21.2.2 Radial Lip Seals A section through a radial lip seal is shown in Fig. 21.4.This type is used primarily for retention of lubricants and exclusion of dirt. It is suited for conditions of low lubricant pressure, moderate shaft speeds, less-than-severe environmental conditions,
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SEALS 21.5
SEALS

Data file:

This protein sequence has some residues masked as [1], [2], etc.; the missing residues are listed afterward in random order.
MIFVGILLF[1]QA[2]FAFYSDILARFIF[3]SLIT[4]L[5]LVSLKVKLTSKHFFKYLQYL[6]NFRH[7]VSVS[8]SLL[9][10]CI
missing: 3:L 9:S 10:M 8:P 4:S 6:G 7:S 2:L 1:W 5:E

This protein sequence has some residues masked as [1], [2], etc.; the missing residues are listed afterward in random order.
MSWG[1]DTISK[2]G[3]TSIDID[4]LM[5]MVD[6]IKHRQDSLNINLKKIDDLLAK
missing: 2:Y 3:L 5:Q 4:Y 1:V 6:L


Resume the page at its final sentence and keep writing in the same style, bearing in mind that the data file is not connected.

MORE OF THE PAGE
and situations where slight leakage may be permitted. Radial lip seals are compact, effective, inexpensive, and easily installed. The outer case is held in the bearing housing by an interference fit. The garter spring provides a uniform radial force to maintain contact between the elastomeric sealing lips and the shaft. Lubricant leakage is reduced when hydrodynamic sealing lips are used. Such lips have very shallow grooves molded into the primary sealing lip to pump lubricant out of the contact area. Hydrodynamic sealing lips are manufactured for rotation in one direction only or for rotation in either direction. Sealing lips are most commonly made of nitrile (Buna N) rubber compounds because of their compatibility with greases, lubricating oils, and hydraulic fluids. The nitrile compounds have poor to fair compatibility with extreme-pressure (EP) additives used in some gear lubricants. A polyacrylate or fluoroelastomer compound is a better choice with EP lubricants. Radial lip seal terminology is presented in SAE J111 (October 2002), and recommendations for applications are made in SAE J946 (October 2002). One of the purposes of the secondary sealing lip shown in Fig. 21.4 is to exclude dust. That lip, however, leads to higher seal temperatures because of the additional friction, and the higher temperatures lead to earlier seal failure. Dual lip seals are not recommended for shaft speeds exceeding 150 ft/min (0.76 m/s) [21.2]. A minimum hardness of Rockwell C 30 is recommended for the portions of shafts that contact the sealing lips in order to prevent scoring of the shaft. If the shaft may be damaged in handling, a minimum hardness of Rockwell C 45 will provide protection against damage. A hard surface can be provided for soft shafts by use of a hardened wear sleeve of thin steel that is held in place by an interference fit. Radial lip seals function best with carbon-, alloy-, or stainless-steel shafts or nickel-plated surfaces. Use with aluminum alloys, brass, bronze, magnesium, zinc, or similar metals is not recommended. Shaft surface texture should be in the range of 10 to 20 in (0.25 to 0.50 m). This condition can best be met by plunge grinding. This type of seal is limited to sealing pressures of 3 psig (0.02 N/mm2 gauge) at shaft speeds exceeding 2000 ft/min (10.2 m/s) and 7 psig (0.05 N/mm2 gauge) at speeds up to 1000 ft/min (5.1 m/s). When pressures exceed these limits, a mechanical face seal is preferable.